Back in the beginning of October I checked out Son of Saul and until the end of 2015 I was confident in saying that there was no other worthy and important competition for it when it came to taking a Golden Globe or Oscar. Then my first screening of 2016 came along and threw all of my predictions into doubt. Yes, Son of Saul is a soul shattering look at the Holocaust through the eyes of a man living through the unspeakable horrors but the the French made Turkish film Mustang is more important now than anyone could possibly believe, as I’m sure the young women being oppressed in Turkey could attest to.
Missing my opportunity to check out the film when it screened at Vancouver International Film Festival, I was quickly aware of its importance through word of mouth alone. Receiving mass acclaim and multiple awards from many film festivals overseas I had really felt that I missed out on something really special in 2015, as I didn’t get to see it until this year and I had no intention of re evaluating my year’s top ten. It was a “kill your darlings” situation as it was and Mustang proved to be a film that would have certainly made my list.
The film opens on five sisters, Sonay, Selma, Ece, Nur and Lale, the latter being our conduit into the film. They’re leaving school on their last day, an emotional moment for Lale as her favorite teacher is moving away from the small village where they live to the big city of Istanbul. Instead of taking the shuttle directly home, the girls decide to stop at the beach with a couple of boys and play around in the water, a very innocent act that gets turned on them as soon as they get home.
The girls are being raised by their grandmother and uncle, as their parents passed away due to undisclosed circumstances. Their grandmother is furious with them as starts to discipline them without explanation. She then informs them that their neighbor told her that they were caught on the beach being sexually promiscuous with some school boys. Immediately enraged when he’s told about it, their uncle Erol hastily brings the older two girls in to the doctor to see if their virginity is still intact.
The storyline of the film focuses on the old world but still largely practiced arranged marriages within this hugely conservative Turkish family. One by one, these girls are paraded to the families of the preferred suitors as though being presented as obedient livestock. Already rebellious, the girls find simple and small ways to show their indignation as their uncle constantly bars up the windows of their world, imprisoning them in a world with no escape.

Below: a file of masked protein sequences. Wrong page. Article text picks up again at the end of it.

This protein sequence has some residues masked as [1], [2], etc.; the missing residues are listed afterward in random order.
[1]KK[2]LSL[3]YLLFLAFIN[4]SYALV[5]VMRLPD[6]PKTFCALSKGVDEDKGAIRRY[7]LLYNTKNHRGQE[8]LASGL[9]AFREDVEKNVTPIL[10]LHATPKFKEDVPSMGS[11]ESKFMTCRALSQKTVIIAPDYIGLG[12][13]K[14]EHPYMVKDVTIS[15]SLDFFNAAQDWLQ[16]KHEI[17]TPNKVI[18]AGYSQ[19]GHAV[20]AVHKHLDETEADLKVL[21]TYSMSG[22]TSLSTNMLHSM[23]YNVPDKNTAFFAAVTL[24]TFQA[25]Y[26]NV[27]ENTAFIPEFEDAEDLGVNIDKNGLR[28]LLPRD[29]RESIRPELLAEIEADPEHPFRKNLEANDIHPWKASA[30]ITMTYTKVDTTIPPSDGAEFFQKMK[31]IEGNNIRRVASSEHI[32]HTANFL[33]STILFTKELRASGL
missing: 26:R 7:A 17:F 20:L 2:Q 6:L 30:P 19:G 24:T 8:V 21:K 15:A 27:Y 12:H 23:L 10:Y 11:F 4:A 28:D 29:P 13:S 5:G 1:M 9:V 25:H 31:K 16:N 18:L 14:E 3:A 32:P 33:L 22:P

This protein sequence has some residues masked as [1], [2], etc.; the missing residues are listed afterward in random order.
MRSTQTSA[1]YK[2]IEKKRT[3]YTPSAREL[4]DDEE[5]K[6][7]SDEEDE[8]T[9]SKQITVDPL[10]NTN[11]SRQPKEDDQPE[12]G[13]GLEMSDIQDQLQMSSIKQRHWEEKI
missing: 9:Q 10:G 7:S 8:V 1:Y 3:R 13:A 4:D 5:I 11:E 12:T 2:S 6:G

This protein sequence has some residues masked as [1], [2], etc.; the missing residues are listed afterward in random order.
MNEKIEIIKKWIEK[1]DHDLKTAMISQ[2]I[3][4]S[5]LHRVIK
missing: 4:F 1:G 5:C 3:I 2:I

Make no mistake, this film will sadden you, anger you and will force that bile of disbelief into your throat. In the modern age of feminism and equality this film rings out like a bullet straight to the heart of the whole issue. It’s incredibly tragic to see the light of these blossoming women, beautifully played by an intune and gripping cast of young actresses. The most interesting concept for me is that their innocence was shattered simply by the forcefulness of being subservient “unsullied” girls, their education in this area coming from disgusting ultra conservative paranoia.
A good friend that I brought to the screening with me made a beautiful point that I need to reiterate. There are two classes of this beautiful medium that I review and critique, that is movies and film. Movies are there purely for our enjoyment, being it something like Star Wars: The Force Awakens or The Martian. Film is something that goes beyond and sticks to you, unshakable from your psyche or your soul. Mustang is a film that will push every button on your film side and may take some time to get past. That being said, it may be one of, if not the most important film to come out in 2015.
The message of Mustang is poignant and heartfelt, traveling along the beautiful sorrowful strings of Warren Ellis’s emotional score and I hope that this film won’t fall under the radar of real cinema lovers. The closeness of these sisters is told in one breathtaking shot of them lying in a pile on the floor in their sundrenched bedroom for a quiet reflective moment. This is the one moment of reprieve from the horrible oppression the girls face everyday.
It takes a special film to shine a light internationally on these issues and first time feature director Deniz Gamze Ergüven gives these girls and people like them a voice they’ve never had before. Mustang is a major must see and gets a perfect score from me. Five out of five.